Computer crimes -> cyberterrorism, hacking
Defined broadly, the term «computer crime» could reasonablyinclude a wide variety of criminal offenses, activities, or issues. Thepotential scope is even larger when using the frequent companion or substituteterm «computer-related crime.» Given the pervasiveness of computersin everyday life, even in the lives of those who have never operated acomputer, there is almost always some nontrivial nexus between crime andcomputers.
<span Times New Roman CYR",«serif»; mso-ansi-language:EN-US">By the FBI's definition, cyberterrorismis well beyond the scope of this paper. With increasing frequency this term isbeing used by the mass media. Absent any evidence of activity, we'll leave itin the «eye of the beholder» to determine whether cyberterrorismis currently being deterred, is a phantom menace…orsomewhere in between.
A key distinction between electronic civil disobedience and politicizedhacking is anonymity. The motive for remaining secret is simple: the majorityof politically motivated hacks are clearly illegal. Most institutions recognizethat breaking into an opponent's computer and adding, changing or deleting(HTML) code, even if it is juvenile graffiti, violates some other’s rights.Attitudes and opinions begin to diverge markedly around this point however. Oneperson’s activist is another’s terrorist.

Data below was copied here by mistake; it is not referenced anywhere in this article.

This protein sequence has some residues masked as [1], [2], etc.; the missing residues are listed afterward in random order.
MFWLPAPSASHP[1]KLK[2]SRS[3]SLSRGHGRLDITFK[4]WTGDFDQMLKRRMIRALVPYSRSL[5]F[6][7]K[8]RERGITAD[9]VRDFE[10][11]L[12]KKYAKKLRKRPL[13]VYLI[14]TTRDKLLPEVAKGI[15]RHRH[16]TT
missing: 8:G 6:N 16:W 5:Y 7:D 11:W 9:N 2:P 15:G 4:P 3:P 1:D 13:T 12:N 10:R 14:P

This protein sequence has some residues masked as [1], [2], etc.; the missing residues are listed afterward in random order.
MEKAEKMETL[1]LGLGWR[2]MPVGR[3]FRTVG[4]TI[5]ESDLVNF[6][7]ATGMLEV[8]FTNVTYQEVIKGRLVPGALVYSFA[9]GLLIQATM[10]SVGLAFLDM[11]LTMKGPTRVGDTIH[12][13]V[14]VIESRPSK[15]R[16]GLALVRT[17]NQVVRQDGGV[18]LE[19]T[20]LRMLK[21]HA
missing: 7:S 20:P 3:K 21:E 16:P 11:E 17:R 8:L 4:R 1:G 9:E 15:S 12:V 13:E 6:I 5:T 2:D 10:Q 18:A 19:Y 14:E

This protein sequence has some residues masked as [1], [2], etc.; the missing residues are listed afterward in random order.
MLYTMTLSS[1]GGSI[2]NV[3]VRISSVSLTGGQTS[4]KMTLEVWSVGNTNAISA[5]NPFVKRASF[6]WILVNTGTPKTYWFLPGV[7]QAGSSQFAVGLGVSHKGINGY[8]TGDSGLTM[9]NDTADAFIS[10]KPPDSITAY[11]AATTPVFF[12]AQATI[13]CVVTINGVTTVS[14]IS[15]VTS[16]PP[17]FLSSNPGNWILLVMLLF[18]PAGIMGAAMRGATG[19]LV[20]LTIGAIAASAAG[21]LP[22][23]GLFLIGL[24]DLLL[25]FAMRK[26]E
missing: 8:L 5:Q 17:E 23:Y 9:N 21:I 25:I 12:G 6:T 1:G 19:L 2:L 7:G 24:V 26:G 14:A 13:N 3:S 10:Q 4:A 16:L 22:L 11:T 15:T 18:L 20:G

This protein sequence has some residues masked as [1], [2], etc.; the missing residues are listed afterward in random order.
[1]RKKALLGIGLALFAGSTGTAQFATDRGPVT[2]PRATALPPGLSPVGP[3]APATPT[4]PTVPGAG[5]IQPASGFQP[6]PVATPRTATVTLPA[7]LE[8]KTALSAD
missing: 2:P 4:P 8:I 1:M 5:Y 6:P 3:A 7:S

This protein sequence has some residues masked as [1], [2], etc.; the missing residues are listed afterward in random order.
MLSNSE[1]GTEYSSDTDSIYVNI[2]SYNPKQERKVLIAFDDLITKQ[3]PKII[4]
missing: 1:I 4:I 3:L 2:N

«A lot of groups are claiming that they're hacking into sites for ahigher moral purpose, but they're hiding beyond anonymity or pseudonymity. Taking responsibility is not something we seehappening.»
At the heart of this discussion is the question of motive. Opinionsdiffer just as much within the hacker community as outside over the efficacy ofcertain actions. The spate of (zombie) DDoS attacksagainst prominent e-commerce sites that occurred in February 2000 sparked adebate between two prominent hacker collectives. The ElectrohippiesCollective claims the Internet as a public space liable to be used by groupsand individuals as a means of protest. As activists, they admit no practicaldifference between how cyberspace and the street are used by society.
Recent actions on the Internet against e-commerce sites represent afundamental disagreement about the purposes of the Internet, and the increasingemphasis on the use of the ‘Net as a vehicle for profitable trade rather thanof knowledge and discussion.
The cDc, says, the targeted sites wereselected for their name recognition and prestige value, not for theircommercial attributes or activities.
You may make yourself feel good and get a lot of attention, but when youcrack a Web site, you are violating another person's rights. …what does thatmean? CRIME!